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dc.contributor.authorNeal, Richard D.en
dc.contributor.authorAli, Nasreenen
dc.contributor.authorAtkin, Karlen
dc.contributor.authorAllgar, Victoria L.en
dc.contributor.authorAli, Shahiden
dc.contributor.authorColeman, Timen
dc.date.accessioned2018-06-25T10:49:58Z
dc.date.available2018-06-25T10:49:58Z
dc.date.issued2018-06-22
dc.identifier.citationNeal R, Ali N, Atkin K, Allgar V L, Ali S, Coleman T (2006) 'Communication between South Asian patients and GPs: comparative study using the Roter Interactional Analysis System', British Journal of General Practice, 56 (532), pp.869-875.en
dc.identifier.issn0960-1643
dc.identifier.pmid17132355
dc.identifier.urihttp://hdl.handle.net/10547/622767
dc.description.abstractBackground The UK South Asian population has poorer health outcomes. Little is known about their process of care in general practice, or in particular the process of communication with GPs. Go to: Aim To compare the ways in which white and South Asian patients communicate with white GPs. Go to: Design of study Observational study of video-recorded consultations using the Roter Interactional Analysis System (RIAS). Go to: Setting West Yorkshire, UK. Go to: Method One hundred and eighty–three consultations with 11 GPs in West Yorkshire, UK were video-recorded and analysed. Go to: Results Main outcome measures were consultation length, verbal domination, 16 individual abridged RIAS categories, and three composite RIAS categories; with comparisons between white patients, South Asian patients fluent in English and South Asian patients non-fluent in English. South Asians fluent in English had the shortest consultations and South Asians non-fluent in English the longest consultations (one-way ANOVA F = 7.173, P = 0.001). There were no significant differences in verbal domination scores between the three groups. White patients had more affective (emotional) consultations than South Asian patients, and played a more active role in their consultations, as did their GPs. GPs spent less time giving information to South Asian patients who were not fluent in English and more time asking questions. GPs spent less time giving information to South Asian patients fluent in English compared with white patients. Go to: Conclusions These findings were expected between patients fluent and non-fluent in English but do demonstrate their nature. The differences between white patients and South Asian patients fluent in English warrant further explanation. How much of this was due to systematic differences in behaviour by the GPs, or was in response to patients' differing needs and expectations is unknown. These differences may contribute to differences in health outcomes.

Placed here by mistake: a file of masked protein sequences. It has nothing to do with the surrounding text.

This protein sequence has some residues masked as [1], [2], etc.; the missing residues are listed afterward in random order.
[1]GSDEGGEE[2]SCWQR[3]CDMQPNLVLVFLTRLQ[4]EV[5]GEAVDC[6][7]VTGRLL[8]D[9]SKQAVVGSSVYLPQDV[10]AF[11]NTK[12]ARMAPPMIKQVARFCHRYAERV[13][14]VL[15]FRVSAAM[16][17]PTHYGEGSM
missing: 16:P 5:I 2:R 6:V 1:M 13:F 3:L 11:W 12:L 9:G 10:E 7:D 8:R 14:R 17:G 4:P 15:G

dc.language.isoenen
dc.publisherRoyal College of General Practitionersen
dc.relation.urlhttps://www.ncbi.nlm.nih.gov/pmc/articles/PMC1927096/en
dc.rightsWhite - archiving not formally supported
dc.subjectSouth Asiansen
dc.subjectBritish South Asianen
dc.subjectSouth Asianen
dc.subjectSouth Asian populationen
dc.subjectgeneral practiceen
dc.subjectA990 Medicine and Dentistry not elsewhere classifieden
dc.titleCommunication between South Asian patients and GPs: comparative study using the Roter Interactional Analysis Systemen
dc.typeArticleen
dc.contributor.departmentCardiff Universityen
dc.contributor.departmentUniversity of Leedsen
dc.contributor.departmentUniversity of Nottinghamen
dc.identifier.journalBritish Journal of General Practiceen
dc.identifier.pmcidPMC1927096
dc.date.updated2018-06-25T10:19:06Z
html.description.abstractBackground The UK South Asian population has poorer health outcomes. Little is known about their process of care in general practice, or in particular the process of communication with GPs. Go to: Aim To compare the ways in which white and South Asian patients communicate with white GPs. Go to: Design of study Observational study of video-recorded consultations using the Roter Interactional Analysis System (RIAS). Go to: Setting West Yorkshire, UK. Go to: Method One hundred and eighty–three consultations with 11 GPs in West Yorkshire, UK were video-recorded and analysed. Go to: Results Main outcome measures were consultation length, verbal domination, 16 individual abridged RIAS categories, and three composite RIAS categories; with comparisons between white patients, South Asian patients fluent in English and South Asian patients non-fluent in English. South Asians fluent in English had the shortest consultations and South Asians non-fluent in English the longest consultations (one-way ANOVA F = 7.173, P = 0.001). There were no significant differences in verbal domination scores between the three groups. White patients had more affective (emotional) consultations than South Asian patients, and played a more active role in their consultations, as did their GPs. GPs spent less time giving information to South Asian patients who were not fluent in English and more time asking questions. GPs spent less time giving information to South Asian patients fluent in English compared with white patients. Go to: Conclusions These findings were expected between patients fluent and non-fluent in English but do demonstrate their nature. The differences between white patients and South Asian patients fluent in English warrant further explanation. How much of this was due to systematic differences in behaviour by the GPs, or was in response to patients' differing needs and expectations is unknown. These differences may contribute to differences in health outcomes.


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